I listened to a podcast[i] last week about difficult finance conversations we should being having with family and loved ones. The purpose of the discussion is to have some general understanding of the retiring family’s financial picture if their financial plan doesn’t come to fruition.
If their plan now changed because ‘the worst of the worst happened,’ how does it now effect the parents and the family.
The obvious answer is the kids will help take care of the parent. Well, how are the kids now going to focus on their accumulation/savings if they now have another person or two to take care of? And to what end?
(Every day in the United States, 10,000 people turn 65, and the number of older adults will more than double over the next several decades and represent over 20 percent of the population by 2050.)
There are a lot of ‘what if’s’ that we can plug in, but I will stick to some ideas that can spark the conversation between siblings, in-laws, and the parents.
One sibling can help with the expenses while the houses in the parents. There is an off set of help, which could help each sibling during the short term until a better solution.
The other idea, alternating living situations. Part of the year the parents stay with one kid and then with the other the next part of the year (yes, I understand this is a lot of moving. The talking point is the parents get to spend time with the grandkids and can help with childcare expenses for part of the year).
What does downsizing look like (selling of the primary residence as an asset to help, if possible) and relocating for a period.
I realize I am throwing out ideas, but this is better than not thinking about it.
Our parents made some form of sacrifice for us to either ‘grow-up and figure out who we want to be’ or paid for our college tuition. Whether by time or money, they sacrificed something for us along the way. Helping our parents during their time of need during their retirement phase is us paying them back.
We all hear of a friend, or a friend of a friend, having fallen on hard times because of a family member: cancer, Alzheimer’s, disabilities, health care/long-term care needs. But have you ever considered the impact not on your daily life, but your long-term financial goals? Contributions lowered, emergency fund depleted, and discretionary spending reduced.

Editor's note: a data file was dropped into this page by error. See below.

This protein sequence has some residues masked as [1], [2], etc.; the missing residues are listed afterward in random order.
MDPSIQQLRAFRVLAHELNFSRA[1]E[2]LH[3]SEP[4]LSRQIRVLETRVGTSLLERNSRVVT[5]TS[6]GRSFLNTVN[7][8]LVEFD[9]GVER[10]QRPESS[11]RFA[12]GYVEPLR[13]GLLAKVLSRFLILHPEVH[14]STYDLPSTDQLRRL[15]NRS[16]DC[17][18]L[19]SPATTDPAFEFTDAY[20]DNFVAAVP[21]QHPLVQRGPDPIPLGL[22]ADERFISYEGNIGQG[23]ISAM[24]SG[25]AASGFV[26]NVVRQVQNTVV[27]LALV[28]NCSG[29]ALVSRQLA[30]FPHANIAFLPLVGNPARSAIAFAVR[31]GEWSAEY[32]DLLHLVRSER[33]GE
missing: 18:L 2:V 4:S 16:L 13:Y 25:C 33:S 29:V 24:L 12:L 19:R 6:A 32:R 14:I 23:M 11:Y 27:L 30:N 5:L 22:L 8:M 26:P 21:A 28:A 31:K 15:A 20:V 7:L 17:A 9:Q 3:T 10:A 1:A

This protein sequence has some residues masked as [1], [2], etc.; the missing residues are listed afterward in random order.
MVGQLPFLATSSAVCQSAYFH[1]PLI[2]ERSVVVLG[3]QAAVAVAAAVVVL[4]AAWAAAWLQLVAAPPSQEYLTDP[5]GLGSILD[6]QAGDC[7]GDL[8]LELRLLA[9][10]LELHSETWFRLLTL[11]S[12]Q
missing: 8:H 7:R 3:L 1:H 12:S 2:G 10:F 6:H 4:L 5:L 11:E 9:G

Some parents will always say, ‘don’t worry, we are covered.’ Or ‘we don’t talk about finances with kids.’ Ok. This is the time to try and gently peel the onion, ‘can you at least let me know if all your finances are consolidated in one place for the estate?’
It isn’t the answer you want, and it will take time, but with persistence they should realize the gravity of it. You can get them thinking of consolidating their assets on a printed excel spreadsheet locked in a safe. The last thing grieving family members want to do is drive to every bank in town asking if there is a CD here.
This topic hit home for me because my family has a fun dynamic. My parents live in Southern California with no immediate family members there. My brother is married, with three kiddos, and his wife is in the military. So, they move every two to three years on average (all over the world). As for myself, I live in the South, with my wife and newborn, surrounded by her family and friends. Not to mention our son’s godfather and godmother. I can say, with some certainty, my brother and his family are not moving to So Cal. And I am never moving back to So Cal (watch it now happen). Both of my parents are in the early retirement age years, but still working. Do we have a plan? No. We haven’t even had a conversation.
Point is, in the industry, this is a topic that can be overlooked or not considered. We often start with, ‘can we have an introduction to your kids so they know who we are in case something happens.’ It is a great start, but that can be where the planning ends with Family Succession Planning (Not Just Your Assets).
[i]Barbara Ginty, Future Rich, Episode 100
[iii]The Aging Readiness & Competitiveness Report, US, AARP